Mental Health of Police Officers

Police and PTSD

In this video, I want to bring awareness of the mental health implications police officers face everyday and the toll that it takes on them. Such as PTSD, depression, anxiety and substance abuse. What I hope to accomplish is to share that information and let others know that many of those police officers shouldn't be taking all of the emotional burden on their own.

Produced and Edited by Brian Genao

Mental Health: Police and PTSD

By Brian Genao

Something many people may not realize is the mental health effects that law enforcement work has on police officers. Many of them go through depression, anxiety, substance abuse and PTSD. Yet, many of them don’t seek the help that they need from their own communities.

Our society trains these police officers to be able to take on intense situations. These training sessions police officers receive are not enough for them. Someone, before June 10th and the events of George Floyd,  could enlist as a police officer in Minneapolis and train only 16 weeks, be quickly assigned weapons and sent out to the streets to patrol. They would then spend six months paired with training officers who show them how things work and what to do. Another place like Louisiana requires less training hours to become an officer than to become a barber. The Times-Picayune reported that Louisiana law enforcement recruits typically attend about 360 hours of training, while the national average is slightly more than 600 hours. To become a certified barber in the same place would require over 1,000+ hours of training. With how fast people can become police officers, a lot of them could be emotionally unprepared to take on violent events when they happen.

There are approximately 813,500 sworn police officers in the US who face the immense stress of enforcing the law. The work that these police officers are mostly involved in are stressful and intense. For example, the police can deal with encountering robberies, shootings, child abuse, overall human violence and moments where they have to make sudden life or death decisions. At the end of the day, these police officers are also human and most aren’t even trained well and long enough to even have the  tools to overcome such stress of societal responsibilities they are told to uphold compared to someone who is in the Navy SEALs for example. Navy SEALs have Initial training that lasts  about a year and then complete 18 months of pre-deployment training and intensive specialized training.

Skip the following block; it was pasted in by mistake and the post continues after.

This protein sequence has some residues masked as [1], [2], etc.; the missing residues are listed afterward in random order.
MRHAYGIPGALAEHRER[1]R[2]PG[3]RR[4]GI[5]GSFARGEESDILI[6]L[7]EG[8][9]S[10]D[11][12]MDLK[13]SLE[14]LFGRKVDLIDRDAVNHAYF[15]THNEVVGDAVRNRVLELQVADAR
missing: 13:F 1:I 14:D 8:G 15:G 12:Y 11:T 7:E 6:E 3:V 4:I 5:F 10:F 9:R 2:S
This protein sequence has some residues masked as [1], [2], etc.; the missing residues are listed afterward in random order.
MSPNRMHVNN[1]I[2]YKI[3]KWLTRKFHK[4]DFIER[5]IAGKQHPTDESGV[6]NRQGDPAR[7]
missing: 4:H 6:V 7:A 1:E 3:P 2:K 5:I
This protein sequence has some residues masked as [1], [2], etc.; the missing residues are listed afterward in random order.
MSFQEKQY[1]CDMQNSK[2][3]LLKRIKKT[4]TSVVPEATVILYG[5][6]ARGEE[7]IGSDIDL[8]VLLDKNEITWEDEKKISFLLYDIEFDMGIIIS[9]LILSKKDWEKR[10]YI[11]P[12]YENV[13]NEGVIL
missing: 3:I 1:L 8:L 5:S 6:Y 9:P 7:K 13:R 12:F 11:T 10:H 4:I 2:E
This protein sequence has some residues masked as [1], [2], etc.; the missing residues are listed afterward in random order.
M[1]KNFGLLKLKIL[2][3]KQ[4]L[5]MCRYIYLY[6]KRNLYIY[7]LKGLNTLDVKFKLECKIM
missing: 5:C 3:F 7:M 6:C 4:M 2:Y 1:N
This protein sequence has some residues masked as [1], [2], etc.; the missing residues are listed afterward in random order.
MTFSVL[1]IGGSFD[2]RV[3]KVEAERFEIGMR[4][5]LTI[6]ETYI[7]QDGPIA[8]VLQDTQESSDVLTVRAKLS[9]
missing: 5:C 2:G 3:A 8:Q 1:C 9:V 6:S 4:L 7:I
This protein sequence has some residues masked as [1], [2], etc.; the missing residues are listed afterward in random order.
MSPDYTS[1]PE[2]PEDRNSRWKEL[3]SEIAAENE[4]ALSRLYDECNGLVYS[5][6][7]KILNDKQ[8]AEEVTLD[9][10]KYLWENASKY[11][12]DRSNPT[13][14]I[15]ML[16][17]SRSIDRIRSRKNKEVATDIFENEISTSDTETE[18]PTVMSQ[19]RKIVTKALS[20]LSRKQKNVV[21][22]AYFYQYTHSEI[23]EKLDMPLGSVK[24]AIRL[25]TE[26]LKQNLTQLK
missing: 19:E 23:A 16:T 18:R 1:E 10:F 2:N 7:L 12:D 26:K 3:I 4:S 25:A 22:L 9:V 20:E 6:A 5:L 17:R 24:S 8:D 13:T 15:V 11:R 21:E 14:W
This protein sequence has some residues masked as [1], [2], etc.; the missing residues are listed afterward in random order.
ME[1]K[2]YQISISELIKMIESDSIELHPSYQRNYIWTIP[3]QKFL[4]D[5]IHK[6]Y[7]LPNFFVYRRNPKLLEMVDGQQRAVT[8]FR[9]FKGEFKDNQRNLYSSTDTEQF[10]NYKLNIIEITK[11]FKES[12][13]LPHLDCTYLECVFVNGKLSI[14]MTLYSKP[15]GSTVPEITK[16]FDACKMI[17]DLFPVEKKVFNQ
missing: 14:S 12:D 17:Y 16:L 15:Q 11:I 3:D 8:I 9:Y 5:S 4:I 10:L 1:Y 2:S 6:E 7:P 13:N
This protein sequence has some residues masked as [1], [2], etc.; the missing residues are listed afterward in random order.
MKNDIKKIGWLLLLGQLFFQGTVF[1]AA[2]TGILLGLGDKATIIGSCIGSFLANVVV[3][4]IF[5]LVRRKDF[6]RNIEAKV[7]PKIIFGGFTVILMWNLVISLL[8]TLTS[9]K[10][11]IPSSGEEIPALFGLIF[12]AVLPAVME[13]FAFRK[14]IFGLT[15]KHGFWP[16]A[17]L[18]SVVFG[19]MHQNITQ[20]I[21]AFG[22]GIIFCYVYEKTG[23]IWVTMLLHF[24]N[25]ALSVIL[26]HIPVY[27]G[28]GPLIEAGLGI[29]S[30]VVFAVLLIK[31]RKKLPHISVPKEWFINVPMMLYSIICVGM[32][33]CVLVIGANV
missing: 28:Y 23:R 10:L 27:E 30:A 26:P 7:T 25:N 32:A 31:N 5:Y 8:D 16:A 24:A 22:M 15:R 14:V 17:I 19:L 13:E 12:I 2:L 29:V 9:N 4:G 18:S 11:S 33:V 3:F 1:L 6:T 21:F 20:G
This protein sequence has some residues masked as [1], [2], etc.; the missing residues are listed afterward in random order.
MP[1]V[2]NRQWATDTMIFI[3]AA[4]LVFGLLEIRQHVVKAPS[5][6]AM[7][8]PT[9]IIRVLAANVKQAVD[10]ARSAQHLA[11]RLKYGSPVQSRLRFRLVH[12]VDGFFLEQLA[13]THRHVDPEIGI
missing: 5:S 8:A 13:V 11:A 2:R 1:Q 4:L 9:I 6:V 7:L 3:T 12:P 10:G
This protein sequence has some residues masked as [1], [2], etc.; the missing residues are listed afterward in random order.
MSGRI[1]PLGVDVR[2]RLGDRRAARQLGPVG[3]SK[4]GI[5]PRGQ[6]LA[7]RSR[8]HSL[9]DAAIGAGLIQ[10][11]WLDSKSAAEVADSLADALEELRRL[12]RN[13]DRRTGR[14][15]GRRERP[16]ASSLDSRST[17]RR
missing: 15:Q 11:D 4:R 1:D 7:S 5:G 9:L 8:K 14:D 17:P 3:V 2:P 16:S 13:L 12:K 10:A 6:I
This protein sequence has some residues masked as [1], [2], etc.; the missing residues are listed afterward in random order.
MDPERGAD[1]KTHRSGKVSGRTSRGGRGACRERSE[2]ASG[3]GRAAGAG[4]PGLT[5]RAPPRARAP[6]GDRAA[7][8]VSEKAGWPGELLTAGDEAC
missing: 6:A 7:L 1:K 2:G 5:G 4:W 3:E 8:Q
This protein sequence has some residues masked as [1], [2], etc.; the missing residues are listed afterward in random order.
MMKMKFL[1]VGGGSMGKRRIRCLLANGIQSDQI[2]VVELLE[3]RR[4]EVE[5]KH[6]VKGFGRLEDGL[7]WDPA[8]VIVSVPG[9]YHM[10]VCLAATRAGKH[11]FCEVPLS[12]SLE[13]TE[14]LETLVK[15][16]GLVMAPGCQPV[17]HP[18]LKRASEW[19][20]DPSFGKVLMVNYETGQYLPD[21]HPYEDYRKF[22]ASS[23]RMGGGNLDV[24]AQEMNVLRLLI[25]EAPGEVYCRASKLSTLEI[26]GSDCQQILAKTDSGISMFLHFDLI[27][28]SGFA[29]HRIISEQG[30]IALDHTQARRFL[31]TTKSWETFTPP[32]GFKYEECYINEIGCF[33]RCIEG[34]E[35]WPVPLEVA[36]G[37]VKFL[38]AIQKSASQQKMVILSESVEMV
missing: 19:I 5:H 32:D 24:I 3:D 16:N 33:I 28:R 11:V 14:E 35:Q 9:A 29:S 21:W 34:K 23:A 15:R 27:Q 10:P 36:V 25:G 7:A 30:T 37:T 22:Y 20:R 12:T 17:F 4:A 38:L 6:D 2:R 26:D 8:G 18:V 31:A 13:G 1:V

The stress police officers face every day often comes with a price. Being exposed to constant human suffering, pain and death could also result in police officers having a negative view of life, upholding prejudices against certain minority groups, as well as psychological effects such as post-traumatic stress disorder (PTSD). Post-traumatic stress disorder, defined by the American Psychiatric Association, as a “psychiatric disorder that may occur in people who have experienced or witnessed a traumatic event such as a natural disaster, a serious accident, a terrorist act, war/combat, or rape or who have been threatened with death, sexual violence or serious injury.” 

Case studies have also shown that police officers suffer symptoms of PTSD at a similar rate as veterans of the military. Studies conducted by the National Alliance on Mental Illness (NAMI) cited that between seven percent and 19 percent of police officers encounter symptoms of PTSD, compared to 3.5 percent of the general population. Suicide also remains a major issue among police officers in our country as a  According to NAMI, 1 in 4 police officers have had thoughts of suicide at least once in their lives and some even actually taking their own lives from such stress and trauma.

There are many solutions and law enforcement support group programs to help combat mental health issues among police officers such as Copline, Blue H.E.L.P. and Building a Better Cop. Copline is a hotline service where officers can turn to for help if they are dealing with emotional issues such as a divorce, depression, anxiety and substance abuse. Blue H.E.L.P provides comfort and honor to families who have lost an officer to suicide and Building a Better Cop provides a training program to police officers about mental health and suicide prevention for those officers who are victims of mental health. 

Unfortunately, there is a big problem in today's society where many police officers do not seek their treatment for PTSD, depression etc. The stigma about having mental health conditions  is a  major issue as many police officers make efforts not to be seen as weak among their peers, as they are thought to be able to just “toughen up” and take in any amount of job-related stress and pain. Society must work together and break the stigma of mental health disorders in general; to keep a lookout on those who are meant to protect us. One must think for their communities as the police themselves risk their lives every single day to protect ours and they should not have to suffer alone in silence while they deal with the horrors that they can witness.

Mental Health vs. Police Officers

In this podcast, I sit down with Colleen M. Cavanagh, a licensed clinical social worker, who has trained over 10 years to be a therapist and treat many different people. She specializes in Mindfulness therapy, Spiritual gaudiness and family therapy. What we focus on today is the mental health of police officers and how many are suffering without seeking the help that they need from their peers and their families.

Produced and Edited by Brian Genao

FOR MORE INFO

Routine Work Environment Stress and PTSD Symptoms in Police Officers

PTSD among Police Officers: Impact on Critical Decision Making

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